AMMAN (Reuters) - The United States will deploy Patriot anti-aircraft missiles and F-16 fighter jets to Syria’s neighbour Jordan this month, Jordan said on Tuesday, drawing swift condemnation from Moscow which accused the West of sending weapons to fuel Syria’s civil war.
Jordan said the planes and missiles will be sent as part of an annual exercise to begin in the last week of June. Military sources said the exercises would involve armies from at least 18 countries with more than 15,000 troops.
“These annual exercises will increase the preparedness of the Jordanian army. This year we are in need of more advanced weapons,” Jordan’s Minister of Information Mohammad al-Momani told Reuters.
There was no official statement suggesting the Patriots or the fighters would be withdrawn when the exercises are over.
Jordan is a U.S. ally in the region and one of the Arab countries that backs the opposition to Syrian President Bashar al-Assad, who is fighting insurgents in a two-year-old civil war that has killed 80,000 people.
The deployment of Patriot missiles is particularly controversial for Russia, Assad’s main global ally, which believes the missiles could be used by the United States and its allies to impose a no-fly zone over Syria, heralding the first direct Western military intervention.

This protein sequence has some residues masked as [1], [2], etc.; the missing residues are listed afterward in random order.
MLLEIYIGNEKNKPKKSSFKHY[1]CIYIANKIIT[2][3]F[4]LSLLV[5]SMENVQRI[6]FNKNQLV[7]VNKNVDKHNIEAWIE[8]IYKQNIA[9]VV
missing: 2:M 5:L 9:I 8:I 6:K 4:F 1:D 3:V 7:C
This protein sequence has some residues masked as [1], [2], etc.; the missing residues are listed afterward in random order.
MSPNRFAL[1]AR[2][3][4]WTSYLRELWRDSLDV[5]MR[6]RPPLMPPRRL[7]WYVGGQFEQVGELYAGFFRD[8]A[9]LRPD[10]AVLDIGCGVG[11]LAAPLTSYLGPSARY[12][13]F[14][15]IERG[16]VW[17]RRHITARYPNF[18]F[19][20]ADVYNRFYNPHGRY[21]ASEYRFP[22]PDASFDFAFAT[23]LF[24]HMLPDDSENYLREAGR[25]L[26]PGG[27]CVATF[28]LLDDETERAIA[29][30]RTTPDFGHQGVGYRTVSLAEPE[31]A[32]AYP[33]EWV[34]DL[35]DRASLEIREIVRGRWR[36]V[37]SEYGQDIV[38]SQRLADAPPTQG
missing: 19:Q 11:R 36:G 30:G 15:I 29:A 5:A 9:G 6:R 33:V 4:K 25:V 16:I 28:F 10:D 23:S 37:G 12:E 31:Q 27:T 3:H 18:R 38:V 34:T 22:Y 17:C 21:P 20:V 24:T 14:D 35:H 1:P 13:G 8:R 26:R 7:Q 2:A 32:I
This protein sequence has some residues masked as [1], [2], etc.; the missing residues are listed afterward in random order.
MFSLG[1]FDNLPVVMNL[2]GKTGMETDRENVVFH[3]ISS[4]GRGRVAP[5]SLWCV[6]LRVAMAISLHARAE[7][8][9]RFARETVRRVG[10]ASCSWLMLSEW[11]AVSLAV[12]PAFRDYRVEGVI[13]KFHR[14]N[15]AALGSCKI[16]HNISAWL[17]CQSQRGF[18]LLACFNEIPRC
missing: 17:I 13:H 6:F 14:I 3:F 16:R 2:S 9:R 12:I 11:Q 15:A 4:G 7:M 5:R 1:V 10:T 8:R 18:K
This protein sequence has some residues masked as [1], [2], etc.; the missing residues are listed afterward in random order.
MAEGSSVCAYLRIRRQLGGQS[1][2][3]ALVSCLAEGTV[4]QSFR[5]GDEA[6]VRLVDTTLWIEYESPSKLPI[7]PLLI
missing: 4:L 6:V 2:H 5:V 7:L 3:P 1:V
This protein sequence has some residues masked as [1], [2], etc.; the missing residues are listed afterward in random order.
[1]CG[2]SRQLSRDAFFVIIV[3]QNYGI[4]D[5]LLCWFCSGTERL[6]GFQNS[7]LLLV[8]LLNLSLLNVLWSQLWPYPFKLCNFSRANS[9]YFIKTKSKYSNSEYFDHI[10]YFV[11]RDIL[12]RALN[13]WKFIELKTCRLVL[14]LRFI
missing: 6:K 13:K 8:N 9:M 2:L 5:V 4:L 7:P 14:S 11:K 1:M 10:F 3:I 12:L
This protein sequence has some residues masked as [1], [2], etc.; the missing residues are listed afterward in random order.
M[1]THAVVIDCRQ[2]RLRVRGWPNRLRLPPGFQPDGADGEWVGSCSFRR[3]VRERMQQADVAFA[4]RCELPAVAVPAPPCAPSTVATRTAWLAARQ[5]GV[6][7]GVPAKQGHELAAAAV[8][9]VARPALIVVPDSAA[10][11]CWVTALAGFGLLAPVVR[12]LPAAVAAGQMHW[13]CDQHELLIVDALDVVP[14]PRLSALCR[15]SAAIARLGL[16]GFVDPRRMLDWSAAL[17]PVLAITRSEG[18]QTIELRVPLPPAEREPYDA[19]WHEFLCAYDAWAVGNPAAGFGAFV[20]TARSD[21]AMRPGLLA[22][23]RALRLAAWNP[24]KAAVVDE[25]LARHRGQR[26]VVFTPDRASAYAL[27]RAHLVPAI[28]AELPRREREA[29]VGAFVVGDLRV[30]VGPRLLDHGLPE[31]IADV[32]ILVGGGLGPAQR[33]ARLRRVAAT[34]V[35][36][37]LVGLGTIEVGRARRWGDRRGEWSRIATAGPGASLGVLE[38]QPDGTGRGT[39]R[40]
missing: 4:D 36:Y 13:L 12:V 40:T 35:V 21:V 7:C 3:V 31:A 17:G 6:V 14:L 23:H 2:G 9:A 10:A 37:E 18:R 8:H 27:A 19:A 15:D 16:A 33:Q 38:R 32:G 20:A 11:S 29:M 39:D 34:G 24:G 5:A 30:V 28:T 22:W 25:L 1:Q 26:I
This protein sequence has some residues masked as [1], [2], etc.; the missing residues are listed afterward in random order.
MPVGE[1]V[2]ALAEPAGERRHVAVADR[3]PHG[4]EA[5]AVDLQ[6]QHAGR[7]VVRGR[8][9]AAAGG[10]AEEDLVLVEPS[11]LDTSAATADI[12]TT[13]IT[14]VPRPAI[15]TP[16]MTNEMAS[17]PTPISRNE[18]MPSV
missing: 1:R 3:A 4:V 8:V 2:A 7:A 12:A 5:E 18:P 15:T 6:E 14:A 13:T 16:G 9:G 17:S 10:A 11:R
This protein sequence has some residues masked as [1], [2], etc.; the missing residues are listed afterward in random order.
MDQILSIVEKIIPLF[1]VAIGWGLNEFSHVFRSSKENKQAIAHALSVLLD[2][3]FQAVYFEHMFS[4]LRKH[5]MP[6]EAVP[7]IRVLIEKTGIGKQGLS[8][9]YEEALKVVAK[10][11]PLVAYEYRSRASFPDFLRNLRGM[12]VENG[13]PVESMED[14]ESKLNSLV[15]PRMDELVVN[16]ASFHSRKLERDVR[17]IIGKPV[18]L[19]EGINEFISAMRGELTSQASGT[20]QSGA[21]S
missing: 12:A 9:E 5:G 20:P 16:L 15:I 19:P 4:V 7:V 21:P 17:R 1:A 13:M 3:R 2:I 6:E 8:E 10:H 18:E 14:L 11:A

“We have more than once stated our opinion on this - foreign weapons are being pumped into an explosive region,” Foreign Ministry spokesman Alexander Lukashevich said in a statement.
“This is happening very close to Syria, where for more than two years the flames are burning of a devastating conflict that Russia and its American partners are trying to stop by proposing to hold an international peace conference as soon as possible.”
Moscow complained vociferously last year when the United States, Germany and the Netherlands deployed Patriots on Syria’s northern border in Turkey, a NATO ally. NATO said the Patriots were sent there as a precaution in case missiles were fired over the border from Syria.
Moscow said that decision was a factor in its decision to go ahead with plans to send its own anti-aircraft system, the S-300, to Assad’s government.
The Russian system has not yet been deployed but Moscow said in recent weeks it would fulfil the delivery contract.
Assad’s air power is one of his main advantages against the rebels, who are relatively lightly armed with weapons they receive from Saudi Arabia and Qatar.
The United States and Russia have jointly called for a peace conference on Syria later this month, the first attempt in a year by the powers supporting the opposing sides in the civil war to find a diplomatic solution.
Reporting by Suleiman Al-Khalidi in Amman and Alissa de Carbonnel in Moscow; Writing by Peter Graff; Editing by Andrew Heavens